The Russia House

The Russia House

Never since the legendary John Le Carré novel, or the Bond Sequels, has Moscow been so popular. One day a military plane brings the Syrian leader to the Kremlin, the next day, Syrian Kurds decide to open a branch office in a city that has worse traffic than Istanbul. So what next? A Soho House?

Russian President Vladimir Putin’s maneuver to bring Syria’s Bashar al-Assad is a complete coup for Ankara.

Turkish officials started leaking and spinning the 10-country transition plan for Syria’s future on Tuesday. First, columnists began to write about it, then Reuters talked to senior diplomats. Ankara apparently had agreed to a six-month transition period – PM Ahmet Davutoglu prefers to call it an “exit period” – for al-Assad. 

The phone conversation between President Recep Tayyip Erdoğan and Putin is a sign of shuttle diplomacy. Putin not only spoke with the Turkish president, but also had a brief conversation with the king of Saudi Arabia. All this is happening while they are practically sleeping in Washington.

On Friday, Foreign Minister Feridun Sinirlioğlu will meet in Vienna with the foreign ministers of Russia, Saudi Arabia, Jordan and the U.S. to discuss the crisis in Syria and the need for a political transition to end the conflict.

Quoting Frank Sinatra, once again we mumble the song that goes something like, “And now, the end is near, so I face the final curtain...”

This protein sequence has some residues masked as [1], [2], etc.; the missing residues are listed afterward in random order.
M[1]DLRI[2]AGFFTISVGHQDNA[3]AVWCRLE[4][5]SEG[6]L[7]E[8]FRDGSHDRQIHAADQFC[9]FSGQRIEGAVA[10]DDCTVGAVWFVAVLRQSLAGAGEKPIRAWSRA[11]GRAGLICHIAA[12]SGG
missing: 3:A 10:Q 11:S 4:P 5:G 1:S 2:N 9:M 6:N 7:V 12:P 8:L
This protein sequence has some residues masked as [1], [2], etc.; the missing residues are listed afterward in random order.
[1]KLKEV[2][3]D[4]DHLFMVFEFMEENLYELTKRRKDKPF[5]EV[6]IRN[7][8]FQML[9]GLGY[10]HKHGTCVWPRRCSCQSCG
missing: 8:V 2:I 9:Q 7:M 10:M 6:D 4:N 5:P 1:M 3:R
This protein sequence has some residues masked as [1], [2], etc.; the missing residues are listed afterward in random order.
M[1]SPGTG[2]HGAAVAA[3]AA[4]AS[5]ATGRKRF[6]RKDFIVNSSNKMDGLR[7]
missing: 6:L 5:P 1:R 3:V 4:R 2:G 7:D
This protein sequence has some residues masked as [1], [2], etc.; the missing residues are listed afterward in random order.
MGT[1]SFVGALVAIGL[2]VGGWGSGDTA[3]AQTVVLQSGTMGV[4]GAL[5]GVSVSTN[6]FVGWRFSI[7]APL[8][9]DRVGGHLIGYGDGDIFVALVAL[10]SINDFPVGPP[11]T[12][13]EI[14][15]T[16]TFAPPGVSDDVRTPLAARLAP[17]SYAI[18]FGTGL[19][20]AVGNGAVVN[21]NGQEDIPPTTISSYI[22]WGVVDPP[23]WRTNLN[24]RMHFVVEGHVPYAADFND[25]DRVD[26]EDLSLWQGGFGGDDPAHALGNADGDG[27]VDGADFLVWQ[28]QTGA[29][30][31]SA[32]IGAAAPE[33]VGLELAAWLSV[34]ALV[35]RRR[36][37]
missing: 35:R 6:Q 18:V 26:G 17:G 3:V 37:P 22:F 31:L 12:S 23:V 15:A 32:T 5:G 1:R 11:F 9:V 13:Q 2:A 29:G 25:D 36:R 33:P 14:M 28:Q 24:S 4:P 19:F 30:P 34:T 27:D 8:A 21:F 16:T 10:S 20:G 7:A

Years ago, when I was a young reporter covering the Chechen crisis and its diplomatic implications, including on energy pipelines, I came across some serious resistance from the Russian side on the Baku-Tblisi-Ceyhan Project. It almost felt like Russia was holding the PKK card in its hand to halt the project. After a series of critical reports, my colleague and I received a kind warning from Mr. Şenkal Atasagun, then the undersecretary of the National Intelligence Organization (MİT). 

In a very diplomatic, French way, Mr. Atasagun said this: “I cannot ask you to stop reporting about Russia. But be considerate. We are doing some very critical work about the Kurdish issue and the PKK. You will know it when the time comes.”

And indeed they did. On Oct. 9, 1998, PKK leader Abdullah Öcalan was forced by Hafez al-Assad to leave the building he was residing in near Damascus. The Syrian regime could not risk being Turkey’s enemy. We, as reporters, learned about his departure when he arrived at that special place – that is, Moscow.

Öcalan could not stay in Moscow too long. We never truly found out how long, where and under what circumstances he was flown out of Syria to Moscow and who greeted him. Where was he kept? What was he promised? The Russians never hinted at anything. But soon enough, Öcalan’s long trip took him first to Greece then to a considerably long and safe exile in Italy.

If he ever goes, Bashar al-Assad will probably not be as troublesome in his exit as Öcalan. After all, he is still considered to be the legitimate president of Syria represented at the United Nations. He may not have to leave at all. But the sheer presence of a power like Russia is the ultimate sign of the times in the Middle East.
When there is an elephant in the room, all others become details of his tail.